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Judging the preliminary rounds at the Blues Foundation's International Blues Challenge last week, I began to wonder just what the blues was all about. When I want to hear the blues, I head to Wild Bill's citified juke joint on Vollintine or drive over to the Blue Worm on Airways. If I've got the time, I cruise down to Clarksdale, Mississippi, for a dose of the blues at Red's Lounge, Sarah's Kitchen, or any of the tiny storefront clubs that dot that city's New World District.

But on Beale Street this past weekend, the scene was considerably more trendy: Musicians, representing dozens of blues societies from the continental U.S. to the Republic of Georgia to Australia, crowded the entertainment district for their chance at fame. A lot of these self-described "bluesmen" were clad in cowboy hats, leather pants, and motorcycle boots. Others wore dapper vests, berets, and shiny Stacey Adams shoes. All were competing in the genre's biggest amateur competition, a kind of American Idol for the blues.

During my six-hour stint at the shoebox-sized Shake Shack, I listened to eight contestants in the solo/duo competition. These entrants came from as far away as New York state and as close as rural Pleasant View, Tennessee. Their music was likewise disparate, ranging from Stevie Ray Vaughan licks to Eric Clapton-esque ballads, soulful laments, harmonica rants, and everything in between.

One contender blew into his harp beatbox-style, while another player plucked perfect Delta chords on his beautiful resonator guitar. It was all the blues, but some acts sounded better than others. Ultimately, The Smoke Daddys -- an unlikely Long Island duo featuring a Billy Joel look-alike on guitar and a long-haired rocker on a flame-painted stand-up bass -- were catapulted to the finals.

At the Center for Southern Folklore Saturday afternoon, the Smoke Daddys competed against four more acts in the solo/duo category. Ultimately, Australian Jimi Hocking took the prize, which included $1,000 cash, an acoustic guitar donated by Strings & Things, and a package including free Web-site design, consulting, a handful of festival bookings, and more. At the New Daisy Theatre later that night, South Florida bluesman Joey Gilmore -- representing the Blues Society of Taiwan -- swept the band competition, beating out nine other acts for $1,500 cash, $4,000 in musical equipment (again, courtesy of Strings & Things), and a slot at a dozen blues festivals and events, including the 2006 Legendary Rhythm and Blues Cruise.

"The 2005 International Blues Challenge broke all records," says Blues Foundation vice president Betsie Brown. "We had 126 acts. Add in the band members and supporters, and you've got several thousand people coming to Memphis for the competition."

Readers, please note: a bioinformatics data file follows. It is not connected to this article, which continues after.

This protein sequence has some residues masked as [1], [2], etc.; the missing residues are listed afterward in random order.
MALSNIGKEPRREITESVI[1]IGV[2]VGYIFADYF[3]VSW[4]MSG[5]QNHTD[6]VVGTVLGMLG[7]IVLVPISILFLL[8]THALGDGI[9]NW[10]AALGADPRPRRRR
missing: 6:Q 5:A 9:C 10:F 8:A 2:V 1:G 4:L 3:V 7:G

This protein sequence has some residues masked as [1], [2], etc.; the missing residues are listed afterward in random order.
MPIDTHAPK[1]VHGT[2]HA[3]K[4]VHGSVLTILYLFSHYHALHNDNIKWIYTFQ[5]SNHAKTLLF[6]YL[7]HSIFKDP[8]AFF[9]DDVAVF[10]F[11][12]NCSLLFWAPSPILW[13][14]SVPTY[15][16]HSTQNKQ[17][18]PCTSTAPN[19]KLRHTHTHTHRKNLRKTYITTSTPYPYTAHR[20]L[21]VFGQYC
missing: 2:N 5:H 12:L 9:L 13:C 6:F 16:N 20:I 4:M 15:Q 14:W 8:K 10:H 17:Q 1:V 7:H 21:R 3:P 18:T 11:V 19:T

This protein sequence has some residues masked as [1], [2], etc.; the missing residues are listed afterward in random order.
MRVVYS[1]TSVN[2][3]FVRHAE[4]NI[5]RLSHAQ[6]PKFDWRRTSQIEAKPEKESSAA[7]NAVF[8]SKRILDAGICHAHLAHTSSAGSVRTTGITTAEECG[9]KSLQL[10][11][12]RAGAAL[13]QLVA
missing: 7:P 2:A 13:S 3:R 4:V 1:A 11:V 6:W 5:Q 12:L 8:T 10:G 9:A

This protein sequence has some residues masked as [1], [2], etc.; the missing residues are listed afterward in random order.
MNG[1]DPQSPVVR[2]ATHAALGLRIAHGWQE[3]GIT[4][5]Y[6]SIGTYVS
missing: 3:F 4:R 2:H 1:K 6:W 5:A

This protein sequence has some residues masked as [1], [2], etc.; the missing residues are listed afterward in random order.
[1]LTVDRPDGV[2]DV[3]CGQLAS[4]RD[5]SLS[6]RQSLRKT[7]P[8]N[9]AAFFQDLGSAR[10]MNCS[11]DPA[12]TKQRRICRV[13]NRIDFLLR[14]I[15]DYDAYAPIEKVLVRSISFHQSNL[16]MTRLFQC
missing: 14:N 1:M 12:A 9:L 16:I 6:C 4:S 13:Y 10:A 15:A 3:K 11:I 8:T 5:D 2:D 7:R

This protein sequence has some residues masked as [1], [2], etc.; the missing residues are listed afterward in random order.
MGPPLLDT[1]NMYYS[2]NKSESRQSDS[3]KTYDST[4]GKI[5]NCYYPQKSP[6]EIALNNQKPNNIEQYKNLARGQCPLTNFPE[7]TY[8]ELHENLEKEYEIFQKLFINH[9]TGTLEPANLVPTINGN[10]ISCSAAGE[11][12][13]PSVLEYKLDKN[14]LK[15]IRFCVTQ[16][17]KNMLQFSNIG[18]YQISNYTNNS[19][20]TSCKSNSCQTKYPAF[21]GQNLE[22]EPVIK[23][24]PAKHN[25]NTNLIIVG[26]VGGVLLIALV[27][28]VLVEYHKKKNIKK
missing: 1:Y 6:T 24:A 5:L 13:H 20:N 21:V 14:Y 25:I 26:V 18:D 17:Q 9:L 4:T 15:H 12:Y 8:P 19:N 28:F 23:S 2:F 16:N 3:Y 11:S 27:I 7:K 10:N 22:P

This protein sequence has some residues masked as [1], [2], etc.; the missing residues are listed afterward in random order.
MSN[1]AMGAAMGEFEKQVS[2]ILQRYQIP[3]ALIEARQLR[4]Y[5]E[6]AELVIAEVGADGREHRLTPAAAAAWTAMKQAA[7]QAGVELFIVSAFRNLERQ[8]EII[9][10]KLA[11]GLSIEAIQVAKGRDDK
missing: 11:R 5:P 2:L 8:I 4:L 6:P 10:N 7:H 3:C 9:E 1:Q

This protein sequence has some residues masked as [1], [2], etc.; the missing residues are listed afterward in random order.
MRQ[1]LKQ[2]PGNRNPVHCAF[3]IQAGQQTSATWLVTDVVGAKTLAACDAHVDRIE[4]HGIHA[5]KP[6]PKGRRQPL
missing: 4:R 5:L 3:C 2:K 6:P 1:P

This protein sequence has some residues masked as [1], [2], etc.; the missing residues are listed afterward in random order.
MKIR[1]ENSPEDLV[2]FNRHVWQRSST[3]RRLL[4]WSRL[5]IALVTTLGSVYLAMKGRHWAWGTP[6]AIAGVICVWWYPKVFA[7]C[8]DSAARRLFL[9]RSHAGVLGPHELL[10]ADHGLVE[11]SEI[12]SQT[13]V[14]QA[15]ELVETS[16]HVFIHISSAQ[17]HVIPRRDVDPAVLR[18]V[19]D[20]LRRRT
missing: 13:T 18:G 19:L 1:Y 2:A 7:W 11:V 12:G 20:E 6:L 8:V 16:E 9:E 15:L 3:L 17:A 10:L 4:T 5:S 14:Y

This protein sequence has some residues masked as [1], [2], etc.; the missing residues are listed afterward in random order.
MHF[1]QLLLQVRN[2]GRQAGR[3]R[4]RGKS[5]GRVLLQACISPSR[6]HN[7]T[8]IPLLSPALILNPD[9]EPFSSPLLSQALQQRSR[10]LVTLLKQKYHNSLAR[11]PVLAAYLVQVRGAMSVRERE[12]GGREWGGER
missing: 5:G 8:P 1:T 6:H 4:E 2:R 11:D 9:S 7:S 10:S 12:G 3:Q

I caught up with one such traveler, bluesman Dov Hammer, who came from Tel Aviv, for the event. "Where we come from, nobody knows the blues, but they connect to it immediately," says Hammer. His group, CG & the Hammer, represented Blues for Peace, an Israeli blues society.

"The blues talks about everyday life -- troubles anyone anywhere on the globe might have," Hammer explains.

Judy Peiser, the executive director of the Center for Southern Folklore, which hosted several IBC events, agrees. "This festival does a lot to provide a platform for people around the world," she says. "There's definitely an appreciation for it on a worldwide scale. It really allows people to plug their own feelings into the vernacular."

"As a genre, the blues is open to interpretation, and we all have our own definitions of what it means," says Brown. "On the scorecards, we have a section that says 'blues content.' It's one of the categories that the musicians are judged on, which was interesting this year because we had an Irish group, The Brian Meakin Band, which played outstanding blues-rock standards. They wrote all their own arrangements, and they rocked the house at B.B. King's, but they didn't progress because they lacked strong blues content. I suspect that as we expand, we're going to have to look at that and figure out how to make the challenge work on another level. Of course, we want to find musicians who are bluesmen in the truest sense of the word, but we'd also like to work in bands that don't quite fit that format," Brown explains.

"It's like comparing apples to oranges," says Yellow Dog Records owner Mike Powers, who served as a judge. "Even within the solo/duo and band categories, there's such a range of sub-genres. One idea is to split up the challenge into several categories, then award the best act in each category and a 'Best of Show.'

"Five finalists weren't enough for the solo/duo category; there were some very deserving musicians who didn't make the cut," Powers notes. "But all in all, it's a fantastic event. The bands get more professional every year. Whether they won or not, a number of them are going to have touring and recording contracts come out of this."


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